Monsignor Michael J. Wrenn, a beloved trustee of the Thomas More College of Liberal Arts, passed away in a New York hospital on October 26 at the age of 72. Monsignor Wrenn devoted much of his pastoral life to writing and speaking about the state of contemporary Catholic catechesis. He was a great admirer of John Henry Cardinal Newman’s writing on education, and he believed that Thomas More College was developing into an institution very much in conformity with Newman’s understanding of the nature of a Catholic university.
Monsignor Wrenn dedicated his life to examining the decline of quality religious instruction in Catholic schools and parish religious education programs following the close of the most recent ecumenical council. In his 1996 Flawed Expectations: The Reception of the Catechism of the Catholic Church, Wrenn and colleague Kenneth D. Whitehead accused the “religious education establishment,” professional Catholic religious educators, of failing to properly teach the Faith following Vatican II.
Wrenn and Whitehead cited the prevalence of the permissive secular culture of our age which has led to a void in truth and in its stead has led to moral relativism. Applied to the Faith, this led to a questioning of Church doctrine and ignoring her teachings and traditions.
“Examples abound, unfortunately, not only of significant errors, omissions, and distortions in many of today’s religious education programs, texts, and teaching materials, but also of an apparent determination on the part of many in the religious education establishment to continue promoting a ‘new catechesis’ developed over the past half century,” wrote Wrenn and Whitehead. “Some professional religious educators persist in promoting this new catechesis, in spite of its manifest failures, as evidenced by the lack of religious knowledge on the part of those who have been subjected to it.” The laity, they point out, have not been well-served by this new catechesis, produced by dissenting theologians and echoed by their “parrots” in catechetical organizations in the Church and local parishes.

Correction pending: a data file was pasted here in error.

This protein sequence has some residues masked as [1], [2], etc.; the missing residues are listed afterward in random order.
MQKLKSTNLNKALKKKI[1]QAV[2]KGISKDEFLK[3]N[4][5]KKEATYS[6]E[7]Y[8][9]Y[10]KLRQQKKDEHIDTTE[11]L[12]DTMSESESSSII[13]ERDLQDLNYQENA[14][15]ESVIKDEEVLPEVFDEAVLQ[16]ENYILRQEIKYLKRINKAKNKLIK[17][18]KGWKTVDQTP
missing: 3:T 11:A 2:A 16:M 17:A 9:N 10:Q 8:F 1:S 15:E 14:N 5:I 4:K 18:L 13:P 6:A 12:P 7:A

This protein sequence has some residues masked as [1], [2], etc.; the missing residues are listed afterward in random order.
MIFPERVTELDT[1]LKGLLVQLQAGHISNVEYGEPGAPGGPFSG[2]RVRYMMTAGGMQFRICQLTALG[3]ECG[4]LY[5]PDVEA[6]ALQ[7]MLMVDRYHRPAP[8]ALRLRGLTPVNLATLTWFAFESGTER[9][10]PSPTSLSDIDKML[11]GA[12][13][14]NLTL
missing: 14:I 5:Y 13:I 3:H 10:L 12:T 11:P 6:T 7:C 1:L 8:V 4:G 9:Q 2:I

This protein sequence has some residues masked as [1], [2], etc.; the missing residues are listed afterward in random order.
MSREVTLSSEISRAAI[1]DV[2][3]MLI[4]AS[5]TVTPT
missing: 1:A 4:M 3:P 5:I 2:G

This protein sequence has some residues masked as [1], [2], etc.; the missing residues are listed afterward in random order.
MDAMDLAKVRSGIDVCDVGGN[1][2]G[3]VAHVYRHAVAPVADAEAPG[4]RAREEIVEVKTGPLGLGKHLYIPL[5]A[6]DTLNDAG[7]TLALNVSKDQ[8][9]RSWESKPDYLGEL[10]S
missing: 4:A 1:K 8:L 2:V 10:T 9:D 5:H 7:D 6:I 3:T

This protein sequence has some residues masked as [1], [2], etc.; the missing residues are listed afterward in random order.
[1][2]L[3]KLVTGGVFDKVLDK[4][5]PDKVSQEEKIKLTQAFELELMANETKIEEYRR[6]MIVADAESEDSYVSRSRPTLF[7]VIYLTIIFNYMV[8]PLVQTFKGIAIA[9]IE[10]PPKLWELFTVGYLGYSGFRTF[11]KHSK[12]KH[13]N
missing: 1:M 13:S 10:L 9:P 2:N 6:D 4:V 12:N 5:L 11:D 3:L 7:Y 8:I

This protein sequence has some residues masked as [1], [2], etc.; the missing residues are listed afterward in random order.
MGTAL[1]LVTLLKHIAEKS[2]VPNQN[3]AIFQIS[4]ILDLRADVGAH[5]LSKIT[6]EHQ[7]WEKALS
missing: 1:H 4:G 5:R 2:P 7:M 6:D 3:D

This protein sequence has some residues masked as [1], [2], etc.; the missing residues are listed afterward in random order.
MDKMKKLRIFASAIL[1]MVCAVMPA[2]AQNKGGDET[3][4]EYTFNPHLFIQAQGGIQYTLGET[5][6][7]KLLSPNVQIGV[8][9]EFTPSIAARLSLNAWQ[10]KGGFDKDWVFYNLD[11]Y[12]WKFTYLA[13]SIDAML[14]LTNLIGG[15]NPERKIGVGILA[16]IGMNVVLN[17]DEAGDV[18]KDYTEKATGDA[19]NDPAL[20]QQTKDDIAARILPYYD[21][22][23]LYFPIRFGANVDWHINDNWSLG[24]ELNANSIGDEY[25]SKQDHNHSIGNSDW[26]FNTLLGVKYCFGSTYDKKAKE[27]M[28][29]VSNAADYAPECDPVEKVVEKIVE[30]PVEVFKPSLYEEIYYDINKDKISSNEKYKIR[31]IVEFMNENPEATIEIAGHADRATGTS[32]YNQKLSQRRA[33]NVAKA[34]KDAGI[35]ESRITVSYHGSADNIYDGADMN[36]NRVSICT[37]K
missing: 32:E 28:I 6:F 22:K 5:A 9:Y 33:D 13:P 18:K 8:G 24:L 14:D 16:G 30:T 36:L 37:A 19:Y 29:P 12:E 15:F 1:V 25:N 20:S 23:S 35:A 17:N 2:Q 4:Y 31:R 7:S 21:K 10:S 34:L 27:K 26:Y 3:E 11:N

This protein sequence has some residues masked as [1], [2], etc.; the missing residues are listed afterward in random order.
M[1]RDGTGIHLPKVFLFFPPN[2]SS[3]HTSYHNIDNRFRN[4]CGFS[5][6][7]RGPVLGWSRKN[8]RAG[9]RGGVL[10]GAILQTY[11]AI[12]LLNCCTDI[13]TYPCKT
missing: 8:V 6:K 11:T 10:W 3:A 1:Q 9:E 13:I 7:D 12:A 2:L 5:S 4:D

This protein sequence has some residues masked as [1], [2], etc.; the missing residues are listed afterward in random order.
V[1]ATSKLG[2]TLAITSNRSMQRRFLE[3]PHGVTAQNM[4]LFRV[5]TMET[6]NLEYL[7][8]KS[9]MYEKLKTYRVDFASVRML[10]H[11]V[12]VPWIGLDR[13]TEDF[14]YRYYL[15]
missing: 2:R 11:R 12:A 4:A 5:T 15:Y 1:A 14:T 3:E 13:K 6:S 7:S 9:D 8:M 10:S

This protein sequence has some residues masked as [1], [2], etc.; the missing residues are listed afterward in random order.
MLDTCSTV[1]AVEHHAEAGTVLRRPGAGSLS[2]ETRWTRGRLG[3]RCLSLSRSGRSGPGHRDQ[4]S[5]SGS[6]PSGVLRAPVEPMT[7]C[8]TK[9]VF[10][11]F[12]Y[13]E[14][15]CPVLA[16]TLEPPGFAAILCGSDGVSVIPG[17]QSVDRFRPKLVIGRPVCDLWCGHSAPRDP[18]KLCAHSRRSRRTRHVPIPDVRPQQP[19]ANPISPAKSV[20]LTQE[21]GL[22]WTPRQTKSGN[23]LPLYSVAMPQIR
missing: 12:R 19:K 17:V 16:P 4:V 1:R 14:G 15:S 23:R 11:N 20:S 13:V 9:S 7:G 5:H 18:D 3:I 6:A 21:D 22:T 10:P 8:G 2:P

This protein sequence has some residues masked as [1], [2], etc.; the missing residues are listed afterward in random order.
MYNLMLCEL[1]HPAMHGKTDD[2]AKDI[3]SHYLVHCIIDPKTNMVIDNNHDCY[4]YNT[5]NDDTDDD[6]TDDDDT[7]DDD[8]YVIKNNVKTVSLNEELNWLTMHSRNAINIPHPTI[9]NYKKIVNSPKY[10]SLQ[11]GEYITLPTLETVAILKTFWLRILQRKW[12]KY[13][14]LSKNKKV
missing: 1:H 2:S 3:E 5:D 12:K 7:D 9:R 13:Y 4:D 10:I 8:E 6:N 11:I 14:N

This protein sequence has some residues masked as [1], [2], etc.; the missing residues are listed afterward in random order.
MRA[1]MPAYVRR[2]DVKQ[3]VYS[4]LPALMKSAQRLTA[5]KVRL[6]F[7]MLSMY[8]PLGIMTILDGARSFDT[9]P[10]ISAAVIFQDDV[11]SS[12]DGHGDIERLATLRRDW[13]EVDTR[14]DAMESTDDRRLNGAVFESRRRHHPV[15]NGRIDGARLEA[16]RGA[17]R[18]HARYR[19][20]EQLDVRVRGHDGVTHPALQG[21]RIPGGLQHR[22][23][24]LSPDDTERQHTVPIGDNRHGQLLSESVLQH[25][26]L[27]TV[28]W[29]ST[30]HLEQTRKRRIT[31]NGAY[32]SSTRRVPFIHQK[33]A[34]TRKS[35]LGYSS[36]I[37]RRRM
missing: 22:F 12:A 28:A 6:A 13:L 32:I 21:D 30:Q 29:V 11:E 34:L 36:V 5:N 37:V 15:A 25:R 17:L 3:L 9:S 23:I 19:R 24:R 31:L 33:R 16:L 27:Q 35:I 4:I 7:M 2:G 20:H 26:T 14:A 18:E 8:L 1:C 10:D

This new catechesis of which they write emphasizes feeling, emotion, and imagination over truth. Plus modern ideologies like feminism, environmentalism, and liberation theology have been incorporated into the new catechism.
Wrenn also authored Catechism and Controversies: Religious Education in the Post Conciliar Years and Pope John Paul II and the Family, as well as contributed to the New Catholic Encyclopedia and to The Catholic Encyclopedia for School and Home.
Wrenn was born in 1936 and received his B.A. in Philosophy from St. Joseph Seminary in Dunwoodie, New York in 1957. He received his M.A. in Catechetical Theology from Manhattan College in 1970, an M.S. in Secondary Education Administration and Supervision from Fordham University in 1973, and his Doctorate in Humane Letters from Notre Dame Apostolic Institute in Arlington, Virginia in 1988.
He was ordained to the priesthood in 1961 in the Archdiocese of New York and served as a high school teacher and administrator. Later, he served as Director of Religious Education for the Archdiocese and was the founding director for its Drug Prevention Office in 1973. During that time, he was a member of the Chief Administrators of Catholic Education and the National Catholic Education Association (NCEA). He also was a Representative of the International Catholic Education Office at the United Nations. Wrenn also was the founder and a director of the Archdiocesan Catechetical Institute of St. Joseph Seminary.
He was elevated to the rank of Monsignor in 1986 and was made a Reverend Monsignor in 1990.
Monsignor Wrenn was pastor of St. John the Evangelist Roman Catholic Church in Manhattan and served as the Dean at the Institute of Religious Studies at St. Joseph Seminary.
“Msgr. Wrenn’s life is a shining example of spiritual and intellectual integrity”, said Thomas More College President Jeffrey O. Nelson. “Msgr. Wrenn’s enduring writings remain for me a living witness to the importance of every age’s need to tend to the renewal of Catholic education at every level. Msgr. Wrenn will always be a guiding star for Thomas More College, its faculty, and administrators. I personally know many families in New York and around the country who benefited from Msgr. Wrenn’s imaginative educational wisdom. He was a great gift to the Archdiocese of New York and to the Universal Church.”